Would you like to secure your Time Machine backup data so other people wouldn’t be able to view your files in case your backup drive fell into the wrong hands? Apple does not provide a built-in way to encrypt your Time Machine backup files, but it can be done. A clever individual named Jay has figured out how to do it and has the best documentation that I could find on how to set up encrypted Time Machine backups. Thanks Jay.
[Update, Fall 2011: Mac OS X Lion’s version of Time Machine now includes a built-in way to encrypt a backup hard drive and its contents. Turning on encryption is now as easy as checking a box in Time Machine Preferences. If your backup drive is empty then the drive can be encrypted in about a minute. If the backup drive already has data on it then it can take many hours to encrypt the entire drive.]
In previous Tech Tips, I’ve written about how useful Time Machine can be as well as how to set up Time Machine and test your Time Machine backups. Apple got a lot of things right when they created Time Machine. It’s by far the easiest backup system to set up, monitor and use to restore a file. Having said that, it does have some short-comings including the fact that it doesn’t let you automatically switch between multiple hard drives and doesn’t let you encrypt your backup data. I describe how to manually switch between drives but Jay offers a way to automate the process. I have not tested his method myself but I have successfully set up encrypted Time Machine backups.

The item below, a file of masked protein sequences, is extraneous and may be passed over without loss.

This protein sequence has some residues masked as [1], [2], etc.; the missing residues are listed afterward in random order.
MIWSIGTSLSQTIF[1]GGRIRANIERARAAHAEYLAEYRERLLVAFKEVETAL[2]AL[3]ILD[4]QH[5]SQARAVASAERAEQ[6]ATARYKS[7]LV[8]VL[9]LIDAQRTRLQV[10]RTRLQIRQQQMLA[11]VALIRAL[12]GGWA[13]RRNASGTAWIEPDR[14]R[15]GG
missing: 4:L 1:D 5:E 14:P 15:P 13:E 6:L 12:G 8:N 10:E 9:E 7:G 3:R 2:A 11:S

Jay provides excellent step-by-step setup instructions but here’s a quick overview.
You obviously need an external hard drive on which Time Machine will store the encrypted data. (Time Machine comes with Mac OS X 10.5 or newer.) Next, you use Disk Utility to create an appropriately named encrypted sparse bundle disk image which you put on the external hard drive. Save the password for your disk image and then move this saved password from your own Login keychain to the System keychain. The disk image then needs to be tweaked slightly so Time Machine will be able to figure out that it can store your data in it. This is accomplished by creating a custom preference (plist) file and putting this plist file into your Disk Image. Finally, select the external hard drive in Time Machine Preferences and Time Machine will magically store the backup data inside the disk image.